For Everything There Is A Season

I have not listened to "Mr. Brightside" by the Killers since graduating college. 

My 2016 Boston College grads feel me on this. That song might be on every single playlist I made those four years. It was the party song. It's a great workout track. We'd bump it on car rides—out of state, to the local grocery store, it didn't matter. On my 22nd birthday, my best friends threw me a party, and I stood on a table while I and a roomful of humans shouted "I NEVERRRRRR" at top volume. I don't remember a time when I didn't know all the words (honestly, does anyone not know all the words?).

This Is Where You Belong

After being laid off from my job two months ago, I packed my desk and drove to the beach. It was a perfect day for shorts and a sweater, walking along the bike paths and lifting my face toward the sun every few minutes. I wanted my skin to burn.

The Magic of No

Despite the fact that I am oddly aware of all of this, I love making plans. The idea of a full social calendar has always been appealing. I'm the quintessential "extroverted-introvert" who lives for the opportunity to be a party girl, yet craves serious alone time. By Monday, I have plans for a mid -week dinner and by then, Friday night plans are brewing. Meanwhile, all the while, I’m thinking, “Shit, I just want to do nothing in peace, yet have an ongoing conversation via text with my best friend.” All of this mental anguish is because I said “yes.”

On Human Connection in the Age of Technology

Now, at nearly 24 years of age, I go to bed every night with the latest version iPhone in front of my face and happily let it greet me every morning. This tiny computer is my companion; I couldn’t imagine life without it. It serves as an escape when I need it to, and a distraction when I don’t. It has the power to remove me from reality and cut down drastically on actual physical connection. I, more often than not, chose to be in that simulated world at my fingertips instead of in the present moment.

On Becoming A Food Writer

There was a time about a two years ago when I found myself seated at a table surrounded by wine glasses filled with varying types of expensive wines, waiters fluttering to and from my table bringing course after course of exquisite food. And my primary emotion? Not delight, but disbelief. I felt like a fraud.

The Mess I Like to Call Happiness

My run was a quick relief from the busy day I had been having that Sunday. I had a rough draft due for an editor. I had to work on data for my internship. And the next day I was starting my new full-time job. I was exhausted. So I went inside and took a selfie to describe this mess of my life on Instagram. The mess I like to call happiness.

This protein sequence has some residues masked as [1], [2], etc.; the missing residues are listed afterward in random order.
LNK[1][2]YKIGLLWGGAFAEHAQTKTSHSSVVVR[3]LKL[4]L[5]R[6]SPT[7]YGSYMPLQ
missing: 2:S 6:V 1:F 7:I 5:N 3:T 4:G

5 Life Lessons Theatre Taught Me

I was able to join the cast of two local theatre productions now as a post-grad. I eagerly slipped into my roles and savored my experience on the other side of the audience. Instead of hiding behind my mom as the characters signed autographs, I became the characters that the children lined up to meet. This magical transformation reminds me of how fortunate I am to have theatre at every stage in my life.

Along the way, theatre has taught me these 5 important life lessons.

The Year of the Girl (and Quinoa)

I didn’t make a New Year’s resolution for 2017. I was over setting myself up for failure, so in the spirit of self-love, I decided to challenge myself in more productive ways. I set short term goals, like not getting too drunk to remember the ball drop (failed) and not crying at midnight (allegedly failed). 

I did, however, develop a theme and set of rules for the new year. My mantra?  “2017 is the year of the GIRL.”

When Writing Feels Like Group Therapy

Isn’t this a picture of the creative process? Isn’t this a picture of the way I am always tempted to write? Sitting down at my desk often feels a lot like sitting down in group therapy. I am being asked to share my heart, to tell my truth, so I begin to. I start putting pen to paper (or fingers to keyboard) but then I make the mistake of looking around.

When Your Parents Become Human

Like many people my age, I have divorced parents.

They split up when I was in the sixth grade, and to be completely honest, when I was put on the spot the other day, I couldn’t really recall much of their relationship before that. The whole process was treacherous and heartbreaking and something I had chosen to forget.

It's Okay That People Leave

We listed a few names, talked about the few who we never spoke to anymore. The ones who were falling off the list from distance, from change. The rare loved ones whom we rarely get the chance to talk to, but when we see each other all is exactly the same.

“It’s weird how some people just leave, and you hardly even notice it.”